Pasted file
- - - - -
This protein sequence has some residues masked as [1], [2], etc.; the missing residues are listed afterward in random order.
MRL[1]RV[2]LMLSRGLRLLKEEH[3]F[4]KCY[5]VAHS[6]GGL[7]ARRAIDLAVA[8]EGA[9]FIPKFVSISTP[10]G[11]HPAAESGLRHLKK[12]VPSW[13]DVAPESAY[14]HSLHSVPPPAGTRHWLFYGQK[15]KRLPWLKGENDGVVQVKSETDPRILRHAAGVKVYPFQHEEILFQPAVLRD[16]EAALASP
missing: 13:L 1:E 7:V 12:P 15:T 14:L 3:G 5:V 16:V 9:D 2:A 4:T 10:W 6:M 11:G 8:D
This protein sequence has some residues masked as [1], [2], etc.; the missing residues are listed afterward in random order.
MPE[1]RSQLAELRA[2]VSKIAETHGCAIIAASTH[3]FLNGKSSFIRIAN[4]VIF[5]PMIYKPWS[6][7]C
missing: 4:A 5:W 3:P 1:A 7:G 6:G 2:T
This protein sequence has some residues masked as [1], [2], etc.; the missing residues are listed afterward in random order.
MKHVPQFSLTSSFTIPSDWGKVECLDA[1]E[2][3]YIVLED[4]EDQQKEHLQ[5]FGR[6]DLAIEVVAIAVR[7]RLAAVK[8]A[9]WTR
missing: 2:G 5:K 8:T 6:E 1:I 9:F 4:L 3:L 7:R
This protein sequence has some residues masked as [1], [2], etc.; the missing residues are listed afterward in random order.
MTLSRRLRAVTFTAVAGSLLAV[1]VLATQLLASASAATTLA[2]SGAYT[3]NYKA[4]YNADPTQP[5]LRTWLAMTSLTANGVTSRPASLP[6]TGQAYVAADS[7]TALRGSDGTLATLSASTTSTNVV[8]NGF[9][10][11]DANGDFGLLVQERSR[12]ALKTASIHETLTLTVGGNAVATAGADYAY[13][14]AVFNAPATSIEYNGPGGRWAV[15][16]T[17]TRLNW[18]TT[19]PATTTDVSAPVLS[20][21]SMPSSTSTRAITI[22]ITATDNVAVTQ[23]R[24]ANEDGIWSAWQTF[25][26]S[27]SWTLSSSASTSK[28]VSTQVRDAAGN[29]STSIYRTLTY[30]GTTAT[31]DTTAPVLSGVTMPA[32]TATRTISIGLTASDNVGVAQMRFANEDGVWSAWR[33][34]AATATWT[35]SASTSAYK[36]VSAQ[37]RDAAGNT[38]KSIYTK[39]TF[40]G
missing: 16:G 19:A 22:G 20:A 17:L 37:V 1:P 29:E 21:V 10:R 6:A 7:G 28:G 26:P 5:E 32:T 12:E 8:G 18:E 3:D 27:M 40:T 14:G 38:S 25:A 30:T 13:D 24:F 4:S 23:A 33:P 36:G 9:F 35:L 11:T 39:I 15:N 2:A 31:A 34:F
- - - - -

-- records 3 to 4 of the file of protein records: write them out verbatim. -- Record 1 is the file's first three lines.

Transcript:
This protein sequence has some residues masked as [1], [2], etc.; the missing residues are listed afterward in random order.
MKHVPQFSLTSSFTIPSDWGKVECLDA[1]E[2][3]YIVLED[4]EDQQKEHLQ[5]FGR[6]DLAIEVVAIAVR[7]RLAAVK[8]A[9]WTR
missing: 2:G 5:K 8:T 6:E 1:I 9:F 4:L 3:L 7:R
This protein sequence has some residues masked as [1], [2], etc.; the missing residues are listed afterward in random order.
MTLSRRLRAVTFTAVAGSLLAV[1]VLATQLLASASAATTLA[2]SGAYT[3]NYKA[4]YNADPTQP[5]LRTWLAMTSLTANGVTSRPASLP[6]TGQAYVAADS[7]TALRGSDGTLATLSASTTSTNVV[8]NGF[9][10][11]DANGDFGLLVQERSR[12]ALKTASIHETLTLTVGGNAVATAGADYAY[13][14]AVFNAPATSIEYNGPGGRWAV[15][16]T[17]TRLNW[18]TT[19]PATTTDVSAPVLS[20][21]SMPSSTSTRAITI[22]ITATDNVAVTQ[23]R[24]ANEDGIWSAWQTF[25][26]S[27]SWTLSSSASTSK[28]VSTQVRDAAGN[29]STSIYRTLTY[30]GTTAT[31]DTTAPVLSGVTMPA[32]TATRTISIGLTASDNVGVAQMRFANEDGVWSAWR[33][34]AATATWT[35]SASTSAYK[36]VSAQ[37]RDAAGNT[38]KSIYTK[39]TF[40]G
missing: 16:G 19:A 22:G 20:A 17:L 37:V 1:P 29:E 21:V 10:R 6:A 7:G 28:G 26:P 5:E 32:T 12:E 8:G 18:E 3:D 27:M 40:T 14:G 38:S 25:A 30:T 13:D 24:F 4:S 23:A 33:P 36:G 9:F 35:L 11:T 39:I 15:N 2:A 31:A 34:F